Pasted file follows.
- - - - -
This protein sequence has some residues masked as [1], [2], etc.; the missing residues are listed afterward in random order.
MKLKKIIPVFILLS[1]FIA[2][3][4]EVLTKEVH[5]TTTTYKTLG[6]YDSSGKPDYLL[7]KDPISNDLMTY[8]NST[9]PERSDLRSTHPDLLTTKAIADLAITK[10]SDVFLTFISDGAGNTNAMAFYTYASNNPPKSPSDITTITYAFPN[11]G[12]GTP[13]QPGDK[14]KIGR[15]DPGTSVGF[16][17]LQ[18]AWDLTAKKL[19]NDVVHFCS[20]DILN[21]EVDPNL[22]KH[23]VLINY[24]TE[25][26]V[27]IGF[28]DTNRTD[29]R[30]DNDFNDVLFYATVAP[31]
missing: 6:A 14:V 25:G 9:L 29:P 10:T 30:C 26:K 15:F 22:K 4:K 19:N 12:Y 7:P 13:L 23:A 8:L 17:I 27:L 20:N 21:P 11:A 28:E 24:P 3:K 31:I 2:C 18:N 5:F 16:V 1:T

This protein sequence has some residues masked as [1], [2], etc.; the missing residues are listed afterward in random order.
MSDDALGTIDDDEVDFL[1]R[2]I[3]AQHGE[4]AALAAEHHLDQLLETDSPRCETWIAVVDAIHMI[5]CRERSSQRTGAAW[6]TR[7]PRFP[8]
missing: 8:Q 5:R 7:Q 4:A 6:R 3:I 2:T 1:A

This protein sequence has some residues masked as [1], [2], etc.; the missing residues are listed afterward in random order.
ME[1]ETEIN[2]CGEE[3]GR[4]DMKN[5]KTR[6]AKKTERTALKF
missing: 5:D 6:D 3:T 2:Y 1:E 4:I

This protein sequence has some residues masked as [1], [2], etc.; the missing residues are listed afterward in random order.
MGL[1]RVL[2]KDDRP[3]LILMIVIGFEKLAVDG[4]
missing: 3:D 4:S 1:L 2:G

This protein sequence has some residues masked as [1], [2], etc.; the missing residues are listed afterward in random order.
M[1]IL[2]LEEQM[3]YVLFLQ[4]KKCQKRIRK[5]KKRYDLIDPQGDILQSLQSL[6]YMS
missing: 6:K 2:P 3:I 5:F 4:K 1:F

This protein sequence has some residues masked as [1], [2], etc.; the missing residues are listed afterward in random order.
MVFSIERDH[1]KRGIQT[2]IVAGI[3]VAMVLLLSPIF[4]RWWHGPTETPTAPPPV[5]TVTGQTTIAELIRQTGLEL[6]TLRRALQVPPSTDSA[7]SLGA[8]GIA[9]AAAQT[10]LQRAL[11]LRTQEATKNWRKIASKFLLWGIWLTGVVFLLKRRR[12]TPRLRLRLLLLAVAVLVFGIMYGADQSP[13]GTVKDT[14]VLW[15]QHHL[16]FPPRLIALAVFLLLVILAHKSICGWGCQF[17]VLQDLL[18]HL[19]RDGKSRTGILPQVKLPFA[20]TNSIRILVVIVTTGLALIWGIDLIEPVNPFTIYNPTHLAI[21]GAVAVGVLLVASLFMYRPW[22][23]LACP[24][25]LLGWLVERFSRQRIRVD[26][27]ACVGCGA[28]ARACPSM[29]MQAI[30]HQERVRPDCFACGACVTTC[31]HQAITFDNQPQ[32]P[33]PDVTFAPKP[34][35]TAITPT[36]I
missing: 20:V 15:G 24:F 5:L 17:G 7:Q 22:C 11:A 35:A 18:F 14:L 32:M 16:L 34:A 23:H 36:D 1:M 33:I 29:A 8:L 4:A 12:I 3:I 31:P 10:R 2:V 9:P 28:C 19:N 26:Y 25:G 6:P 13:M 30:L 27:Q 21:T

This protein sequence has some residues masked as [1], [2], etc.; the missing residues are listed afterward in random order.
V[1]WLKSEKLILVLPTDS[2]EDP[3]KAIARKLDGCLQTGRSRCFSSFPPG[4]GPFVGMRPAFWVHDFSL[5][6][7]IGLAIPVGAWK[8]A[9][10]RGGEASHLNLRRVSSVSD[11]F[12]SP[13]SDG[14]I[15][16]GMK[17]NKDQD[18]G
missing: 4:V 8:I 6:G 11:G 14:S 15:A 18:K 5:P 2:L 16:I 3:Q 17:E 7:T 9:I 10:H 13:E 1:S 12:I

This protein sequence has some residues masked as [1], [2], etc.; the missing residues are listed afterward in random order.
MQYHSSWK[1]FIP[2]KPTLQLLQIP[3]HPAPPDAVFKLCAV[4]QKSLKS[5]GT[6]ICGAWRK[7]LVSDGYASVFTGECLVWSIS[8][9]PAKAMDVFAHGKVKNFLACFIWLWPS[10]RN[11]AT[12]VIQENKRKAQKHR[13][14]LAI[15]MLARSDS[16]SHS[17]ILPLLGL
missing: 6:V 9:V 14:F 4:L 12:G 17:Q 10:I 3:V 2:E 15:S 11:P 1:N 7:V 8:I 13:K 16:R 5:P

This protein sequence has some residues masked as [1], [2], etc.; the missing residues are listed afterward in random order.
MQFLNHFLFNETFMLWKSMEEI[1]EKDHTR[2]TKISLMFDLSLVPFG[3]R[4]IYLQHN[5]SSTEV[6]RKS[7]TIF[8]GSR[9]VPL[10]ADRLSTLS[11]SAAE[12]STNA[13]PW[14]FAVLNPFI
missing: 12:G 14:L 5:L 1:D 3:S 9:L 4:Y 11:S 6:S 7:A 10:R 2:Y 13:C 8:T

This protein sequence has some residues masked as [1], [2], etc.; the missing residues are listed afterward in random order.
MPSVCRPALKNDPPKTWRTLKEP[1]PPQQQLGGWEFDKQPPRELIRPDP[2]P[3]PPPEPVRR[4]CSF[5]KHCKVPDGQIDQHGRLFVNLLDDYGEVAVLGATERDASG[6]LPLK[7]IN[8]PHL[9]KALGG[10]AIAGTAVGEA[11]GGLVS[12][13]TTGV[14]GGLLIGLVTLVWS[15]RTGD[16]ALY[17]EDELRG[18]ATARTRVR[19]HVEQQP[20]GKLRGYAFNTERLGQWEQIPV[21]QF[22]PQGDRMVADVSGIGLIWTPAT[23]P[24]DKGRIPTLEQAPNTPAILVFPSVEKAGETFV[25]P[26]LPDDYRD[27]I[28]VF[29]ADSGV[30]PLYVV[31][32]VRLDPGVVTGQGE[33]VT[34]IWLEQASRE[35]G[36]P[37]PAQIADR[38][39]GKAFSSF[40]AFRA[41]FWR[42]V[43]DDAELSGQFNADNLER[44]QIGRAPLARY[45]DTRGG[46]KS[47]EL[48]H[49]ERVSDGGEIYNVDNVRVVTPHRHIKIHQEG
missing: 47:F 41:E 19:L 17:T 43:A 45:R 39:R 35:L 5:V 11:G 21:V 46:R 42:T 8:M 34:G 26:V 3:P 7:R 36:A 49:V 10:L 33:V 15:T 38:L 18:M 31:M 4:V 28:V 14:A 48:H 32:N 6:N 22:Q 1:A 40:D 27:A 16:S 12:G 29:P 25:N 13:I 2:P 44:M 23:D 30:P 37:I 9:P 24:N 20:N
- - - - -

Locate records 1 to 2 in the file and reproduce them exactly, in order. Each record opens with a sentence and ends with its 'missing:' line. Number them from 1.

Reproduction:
This protein sequence has some residues masked as [1], [2], etc.; the missing residues are listed afterward in random order.
MKLKKIIPVFILLS[1]FIA[2][3][4]EVLTKEVH[5]TTTTYKTLG[6]YDSSGKPDYLL[7]KDPISNDLMTY[8]NST[9]PERSDLRSTHPDLLTTKAIADLAITK[10]SDVFLTFISDGAGNTNAMAFYTYASNNPPKSPSDITTITYAFPN[11]G[12]GTP[13]QPGDK[14]KIGR[15]DPGTSVGF[16][17]LQ[18]AWDLTAKKL[19]NDVVHFCS[20]DILN[21]EVDPNL[22]KH[23]VLINY[24]TE[25][26]V[27]IGF[28]DTNRTD[29]R[30]DNDFNDVLFYATVAP[31]
missing: 6:A 14:V 25:G 9:L 29:P 10:T 30:C 26:K 15:F 22:K 4:K 19:N 12:Y 7:P 13:L 23:A 8:L 17:I 27:L 20:N 21:P 11:A 28:E 24:P 3:K 31:I 2:C 18:N 5:F 16:V 1:T

This protein sequence has some residues masked as [1], [2], etc.; the missing residues are listed afterward in random order.
MSDDALGTIDDDEVDFL[1]R[2]I[3]AQHGE[4]AALAAEHHLDQLLETDSPRCETWIAVVDAIHMI[5]CRERSSQRTGAAW[6]TR[7]PRFP[8]
missing: 8:Q 5:R 7:Q 4:A 6:R 3:I 2:T 1:A